It was a rush of
panic and ambulances, beeping machines, trolleys, calm professionals and reassuring voices.
Finally, at two a.m., an exhausted-looking junior doctor came to me.
“She’s stable, now, Ms Harrington, and all the signs are good. You can relax.”
Relax? I didn’t think I’d ever relax again. I sat looking at Ellie, unable to let down my guard, wrung out by the intensity of the emotions of the last few hours.
I called Mum, who came with a calm voice, crosswords, a flask of tea and sandwiches.
When she pulled my head to her shoulder and stroked my hair, I was a child again. I fell asleep in seconds.
Ellie awoke around dawn. “Morning, Mummy. Nanna!” She beamed. “Am I in hos-pickle now? I was in the colours! It was pretty!”
Mum and I drew close, one on each side.
“The colours, and the fairies, all around.”
Mum and I smiled, thinking this must be a slightly hallucinogenic side-effect of the treatment they’d given her.
The next time she was hospitalised, though, 18 months later, she spoke about the colours again.
“It’s beautiful, Mummy. My Rainbow Place.”
“What’s the Rainbow Place, sweetheart? Can you tell us about it?”
“Do you have to be asleep to go there, lovely?” Mum asked.
“People, yes. Fairies can go any time they like. It’s where they learn to fly.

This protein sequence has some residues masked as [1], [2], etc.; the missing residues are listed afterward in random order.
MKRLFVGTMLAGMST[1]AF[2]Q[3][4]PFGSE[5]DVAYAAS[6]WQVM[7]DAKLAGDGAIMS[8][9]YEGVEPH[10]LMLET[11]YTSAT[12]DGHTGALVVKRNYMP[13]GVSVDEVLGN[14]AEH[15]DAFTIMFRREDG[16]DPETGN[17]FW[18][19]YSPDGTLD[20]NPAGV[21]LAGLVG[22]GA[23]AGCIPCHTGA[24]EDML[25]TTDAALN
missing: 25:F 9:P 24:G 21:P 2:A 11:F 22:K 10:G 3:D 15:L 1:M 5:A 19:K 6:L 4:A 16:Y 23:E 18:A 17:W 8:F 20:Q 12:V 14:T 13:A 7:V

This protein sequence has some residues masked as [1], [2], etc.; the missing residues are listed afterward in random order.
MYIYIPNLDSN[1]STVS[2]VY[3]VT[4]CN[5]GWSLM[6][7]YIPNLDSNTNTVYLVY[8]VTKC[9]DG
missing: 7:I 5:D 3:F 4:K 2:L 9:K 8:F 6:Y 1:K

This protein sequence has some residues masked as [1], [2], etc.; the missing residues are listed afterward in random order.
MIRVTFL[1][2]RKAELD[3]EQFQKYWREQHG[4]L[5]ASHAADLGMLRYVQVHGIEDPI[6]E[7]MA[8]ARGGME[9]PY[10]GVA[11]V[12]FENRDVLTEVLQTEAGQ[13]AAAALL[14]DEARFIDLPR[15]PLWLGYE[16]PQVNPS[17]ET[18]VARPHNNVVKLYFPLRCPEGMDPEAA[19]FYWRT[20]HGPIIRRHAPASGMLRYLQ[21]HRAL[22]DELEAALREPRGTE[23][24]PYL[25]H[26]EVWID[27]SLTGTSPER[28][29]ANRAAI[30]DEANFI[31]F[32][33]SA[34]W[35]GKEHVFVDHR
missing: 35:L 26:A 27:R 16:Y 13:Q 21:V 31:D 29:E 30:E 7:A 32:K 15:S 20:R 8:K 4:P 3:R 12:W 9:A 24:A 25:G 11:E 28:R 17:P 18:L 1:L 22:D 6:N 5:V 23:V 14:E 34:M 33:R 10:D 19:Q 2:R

“The clouds are soft so, when they fall, they don’t get hurt,” Ellie said earnestly. “But if the fairies bump into all the clouds too fast they make a little hole and then the light goes through the clouds like great big fingers of sunshine.”
My little chatterbox wiggled her fingers while Mum and I listened to the descriptions of this magical place, relieved.
Over the years, any time she was very ill or had a seizure, she would talk about this Rainbow Place. Mum saw it as Ellie’s way of dealing with the trauma of the episodes she had.
“Every time she has an attack, I’m petrified she might not pull through,” I admitted to Sue. “It’s exhausting. Then she wakes up chattering about rainbows and fairies!”
“But Emma, isn’t it comforting to think she’s in such a happy place? Kids are so much more open than adults. Who’s to say she doesn’t get a glimpse at paradise?”